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Skye: The Island Where Dinosaurs Walked

The dinosaur footprints on Skye are between 162 and 175 million years old. The island contains about 10% of all the mid-Jurassic dinosaur species we know of today. Want to walk in the footsteps of giants? This is the place which paleontologists dream of.

There are many places in Scotland where it is possible for you to go and view fossils. While most of these are from the 330 million year old age range (especially in the lowlands), there are those which contain the imprints of dinosaurs. If you want to see a dinosaur fossil in Scotland, though, you either have to go to a museum or head north to Skye.

Here is what you need to know about the dinosaurs of Skye.

the photo shows the little spines of a polished horn coral fossil.
The underside of a horn coral fossil - not a dinosaur.

What Dinosaurs Lived in Skye?

Famously, sauropod footprints found on Skye show evidence of these massive beasts. They could reach heights of 60 ft tall – which is about 3-4 times the size of a giraffe – although the ones in Scotland were around half-a-giraffe tall.

Sauropods are of the same family of dinosaurs as the diplodocus. Herbivorous dinosaurs, they walked the earth from the beginning of the Jurassic period to the end of the Cretaceous period[i]. According to Atlas Obscura [ii], the sauropod dinosaur footprints on Skye are approximately 170 million years old.

Scientists have also found smaller species of tree-pronged-toed footprints, indicating bipedal carnivores which speculation theorises may be ancestors to the T-Rex. This more recent discovery means that there were real life, dangerous carnivores on Skye, a discovery which rocked what we know about the pre-historic world.

Are the dinosaur Footprints in Skye Real?

Absolutely! There are more than fifty notable dinosaur footprints on the Isle of Skye, to the North West of Scotland. and even evidence of meat-eating dinosaurs! Altogether, Skye hold around 10% of the world’s Mid-Jurassic Dinosaurs and a further 15% of all the mid-Jurassic dino sites on the planet.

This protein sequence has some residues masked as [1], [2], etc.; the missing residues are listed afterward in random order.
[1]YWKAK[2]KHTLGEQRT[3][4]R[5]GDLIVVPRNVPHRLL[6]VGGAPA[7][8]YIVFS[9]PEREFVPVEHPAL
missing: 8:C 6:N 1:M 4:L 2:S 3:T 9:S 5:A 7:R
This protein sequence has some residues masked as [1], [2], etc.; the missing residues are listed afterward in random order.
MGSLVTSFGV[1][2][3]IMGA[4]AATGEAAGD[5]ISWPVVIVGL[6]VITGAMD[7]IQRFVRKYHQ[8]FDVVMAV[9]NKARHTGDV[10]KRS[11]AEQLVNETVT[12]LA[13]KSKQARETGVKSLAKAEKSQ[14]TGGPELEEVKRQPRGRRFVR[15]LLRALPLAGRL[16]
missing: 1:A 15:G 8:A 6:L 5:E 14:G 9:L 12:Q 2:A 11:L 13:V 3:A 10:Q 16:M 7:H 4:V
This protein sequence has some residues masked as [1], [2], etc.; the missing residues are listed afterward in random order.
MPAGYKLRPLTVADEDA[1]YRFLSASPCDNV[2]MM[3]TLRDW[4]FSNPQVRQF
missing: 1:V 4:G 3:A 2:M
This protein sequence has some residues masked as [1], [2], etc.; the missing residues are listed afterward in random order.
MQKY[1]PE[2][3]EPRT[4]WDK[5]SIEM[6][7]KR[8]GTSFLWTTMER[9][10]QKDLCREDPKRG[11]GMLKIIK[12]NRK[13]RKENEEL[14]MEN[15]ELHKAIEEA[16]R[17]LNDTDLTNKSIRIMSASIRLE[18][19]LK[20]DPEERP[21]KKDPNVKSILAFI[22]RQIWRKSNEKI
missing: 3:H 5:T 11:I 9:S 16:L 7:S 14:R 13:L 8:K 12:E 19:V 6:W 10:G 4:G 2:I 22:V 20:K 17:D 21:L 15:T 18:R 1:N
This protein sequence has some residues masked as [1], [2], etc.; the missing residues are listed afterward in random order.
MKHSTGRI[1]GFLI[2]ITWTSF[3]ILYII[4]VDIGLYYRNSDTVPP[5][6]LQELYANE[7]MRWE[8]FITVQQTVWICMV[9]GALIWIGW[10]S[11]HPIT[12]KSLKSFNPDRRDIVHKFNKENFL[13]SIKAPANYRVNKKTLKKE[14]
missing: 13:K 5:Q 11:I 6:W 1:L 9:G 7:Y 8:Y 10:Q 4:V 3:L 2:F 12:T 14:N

This magical island also sports fairy pools, mountains which produce sapphires and all manner of rare gems,

Which New Dinosaur Species was Discovered on Skye?

Almost unbelievably, the Isle of Skye was once sub-tropical and lay far closer to the equator. This allowed dinosaurs to breed here with adequate food resources. Although the first footprints were found on Skye by PhD student Julian Andrews in 1982, The discovery of carnivores has been a much more recent event.

In 1994, a bone from an early-Jurassic therapod made an appearance, later backed by another bone found by BP oil workers. In 2006 a Pterosaur fossil was uncovered with a further pterosaur skull found in 2017. Ammonites have appeared in the rocks here, as have many types of dinosaur bone from the mid-Jurassic period[iii].

Where to Learn About Dinosaurs on Skye?

The Staffin Dinosaur Museum has a huge collection of dinosaur fossils found scattered around the island. Established in 1976 by Dugald Ross, it contains a number of identified remains from the area. The museum is inside an old school building and is still run by the man himself, who will give you first hand accounts of the discoveries.

What’s On Skye also have a detailed guide of where to go hunting for dinosaur fossils.

Where are the Dinosaur Footprints in Scotland?

If you are visiting the Isle of Skye, head to Rubhan am Braithrean – Brother’s Point – to look for the largest dinosaur track of footprints in the country. You will also find dinosaur fossils in Staffin Bay or Score Bay. Remember to stop in at the Staffin Dinosaur Museum for the guided tour while you are there.

Can You Fossil Hunt on Skye?

The Fossils on Skye are both a limited resource and protected by the government. They have SSSI status and no parts of them should be removed. Go and look – but don’t touch. In 1994, media coverage of the newly discovered carnivores led to a flood of people, all wanting to take part of the fossilised dinosaur footprints with them.

If you come across someone selling one of these, you should probably call Edinburgh Geological Society and tell them about it.

Get Your (Southern) Scottish Fossils Here!

Although our selection of Scottish fossils for sale doesn’t include dinosaur footprints, we do have a variety of material from a bit further south. Shop for fossilised shells from Ayrshire, coral fossils from East Lothian, and crinoid stems and fossil soup from all over the lowlands through our online UK fossil shop.

Read More About Scottish Fossils

Want to know more about dinosaurs in the UK? The following resources might help:

·       Nature Scot will tell you about what you can and cannot collect.

·       National Museums Scotland have a collection of over 250,000 fossils.

·       The Scottish Geology Trust can give you more information on the diversity of Scotland’s fossils.

·       Read about the dinosaurs on the Isle of Wight here.

1 Comment

Isn’t it also called a hagstone?

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